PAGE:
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Rattlesnakes Grow While Starving

Rattlesnakes Grow While Starving

Even when they are starving rattlesnakes grow, eating themselves from within to gain length while reducing girth.

This finding goes against previous reports that reptiles shrunk during lean times, as would be expected.

The western diamondback rattlesnake can go two years without food. Marshall McCue of the University of Arkansas studied 16 of the venomous creatures for 168 days, or more than five months.

Snakes starved for the entire period fed on their own stores, converting protein to carbohydrates. Calcium amounts doubled.

"Because it takes more energy to grow than to eat yourself, the snake changes shape by reducing its girth and putting its resources into skeletal muscles and bone," McCue said this week at a meeting of the American Physiological Society. "It isn't panicking."

The study supports a longstanding hypothesis that a snake's length correlates with physiological fitness, McCue said.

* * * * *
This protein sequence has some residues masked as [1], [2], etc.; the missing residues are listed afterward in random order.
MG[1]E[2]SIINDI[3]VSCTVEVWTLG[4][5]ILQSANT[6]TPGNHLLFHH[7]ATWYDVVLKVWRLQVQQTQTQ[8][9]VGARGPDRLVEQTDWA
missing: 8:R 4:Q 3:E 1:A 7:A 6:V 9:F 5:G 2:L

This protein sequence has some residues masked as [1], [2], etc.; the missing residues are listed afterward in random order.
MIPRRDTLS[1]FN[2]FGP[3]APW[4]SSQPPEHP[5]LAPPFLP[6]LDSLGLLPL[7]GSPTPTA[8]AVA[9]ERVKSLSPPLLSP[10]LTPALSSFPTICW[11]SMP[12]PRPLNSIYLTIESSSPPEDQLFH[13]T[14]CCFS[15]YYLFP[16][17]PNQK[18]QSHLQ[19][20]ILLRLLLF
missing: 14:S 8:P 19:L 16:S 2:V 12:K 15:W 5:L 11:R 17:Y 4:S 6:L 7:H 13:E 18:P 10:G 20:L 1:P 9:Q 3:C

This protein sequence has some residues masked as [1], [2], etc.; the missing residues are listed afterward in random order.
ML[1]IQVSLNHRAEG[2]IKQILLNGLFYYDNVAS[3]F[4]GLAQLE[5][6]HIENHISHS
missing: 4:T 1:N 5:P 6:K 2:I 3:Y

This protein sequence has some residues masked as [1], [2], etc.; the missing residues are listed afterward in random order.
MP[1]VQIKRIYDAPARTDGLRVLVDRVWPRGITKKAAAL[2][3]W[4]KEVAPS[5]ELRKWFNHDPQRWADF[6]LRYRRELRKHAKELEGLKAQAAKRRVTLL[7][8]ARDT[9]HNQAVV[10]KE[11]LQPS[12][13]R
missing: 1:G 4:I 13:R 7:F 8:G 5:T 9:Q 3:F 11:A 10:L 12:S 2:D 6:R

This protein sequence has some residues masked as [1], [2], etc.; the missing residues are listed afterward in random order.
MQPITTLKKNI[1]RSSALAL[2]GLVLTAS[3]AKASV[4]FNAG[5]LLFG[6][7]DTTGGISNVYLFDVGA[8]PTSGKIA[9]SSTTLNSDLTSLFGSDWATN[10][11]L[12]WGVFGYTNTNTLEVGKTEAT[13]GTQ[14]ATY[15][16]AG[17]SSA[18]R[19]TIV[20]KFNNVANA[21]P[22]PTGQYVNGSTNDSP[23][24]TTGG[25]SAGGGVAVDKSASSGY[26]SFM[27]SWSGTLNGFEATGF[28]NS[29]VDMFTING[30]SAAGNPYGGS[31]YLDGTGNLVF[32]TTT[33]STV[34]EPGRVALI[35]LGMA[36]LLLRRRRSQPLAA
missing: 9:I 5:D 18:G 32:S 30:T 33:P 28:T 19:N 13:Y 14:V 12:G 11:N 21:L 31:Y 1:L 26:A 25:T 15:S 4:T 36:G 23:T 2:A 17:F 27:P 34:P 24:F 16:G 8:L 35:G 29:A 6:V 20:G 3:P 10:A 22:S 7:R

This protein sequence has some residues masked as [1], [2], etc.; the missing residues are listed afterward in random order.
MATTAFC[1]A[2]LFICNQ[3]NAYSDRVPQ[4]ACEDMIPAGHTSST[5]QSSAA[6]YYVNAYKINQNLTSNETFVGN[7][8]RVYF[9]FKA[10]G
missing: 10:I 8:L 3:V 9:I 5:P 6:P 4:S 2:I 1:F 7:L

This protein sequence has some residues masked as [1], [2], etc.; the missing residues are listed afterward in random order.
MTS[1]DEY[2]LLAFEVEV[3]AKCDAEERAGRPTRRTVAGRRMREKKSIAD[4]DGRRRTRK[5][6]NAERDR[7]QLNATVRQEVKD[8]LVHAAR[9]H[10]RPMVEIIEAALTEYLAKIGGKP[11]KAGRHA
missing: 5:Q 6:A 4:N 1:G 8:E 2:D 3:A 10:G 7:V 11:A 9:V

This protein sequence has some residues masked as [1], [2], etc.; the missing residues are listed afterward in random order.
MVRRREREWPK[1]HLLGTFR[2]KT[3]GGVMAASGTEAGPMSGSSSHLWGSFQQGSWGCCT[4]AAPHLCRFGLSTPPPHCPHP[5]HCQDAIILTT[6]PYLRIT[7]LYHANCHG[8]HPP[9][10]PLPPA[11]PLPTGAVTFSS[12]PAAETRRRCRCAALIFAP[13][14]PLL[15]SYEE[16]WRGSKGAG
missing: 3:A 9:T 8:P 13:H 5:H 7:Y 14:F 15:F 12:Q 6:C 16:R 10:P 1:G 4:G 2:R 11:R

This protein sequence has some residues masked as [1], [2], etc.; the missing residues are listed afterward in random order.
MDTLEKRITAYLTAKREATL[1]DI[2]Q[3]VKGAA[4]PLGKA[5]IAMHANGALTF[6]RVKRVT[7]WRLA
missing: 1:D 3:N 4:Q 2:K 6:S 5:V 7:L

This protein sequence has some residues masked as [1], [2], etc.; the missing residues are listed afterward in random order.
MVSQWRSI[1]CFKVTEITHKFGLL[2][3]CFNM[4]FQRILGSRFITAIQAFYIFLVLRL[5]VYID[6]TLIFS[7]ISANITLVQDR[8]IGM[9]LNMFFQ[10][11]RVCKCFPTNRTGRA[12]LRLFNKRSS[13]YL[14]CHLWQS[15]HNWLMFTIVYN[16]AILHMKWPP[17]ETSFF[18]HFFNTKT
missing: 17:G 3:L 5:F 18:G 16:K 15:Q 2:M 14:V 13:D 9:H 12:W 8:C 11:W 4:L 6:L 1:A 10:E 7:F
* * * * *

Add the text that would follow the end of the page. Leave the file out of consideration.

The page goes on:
Fatty acids also increased as the snakes fasted. Over time, however, hydrogen was drawn from the fatty acids as an energy source.

McCue's work could point toward ways to manipulate human diets.

"We might be able to engineer diet so animals, and say humans in space, can tolerate food-deprivation better," he said.

Robert Roy Britt
Rob was a writer and editor at starting in 1999. He served as managing editor of Live Science at its launch in 2004. He is now Chief Content Officer overseeing media properties for the sites’ parent company, Purch. Prior to joining the company, Rob was an editor at The Star-Ledger in New Jersey, and in 1998 he was founder and editor of the science news website ExploreZone. He has a journalism degree from Humboldt State University in California.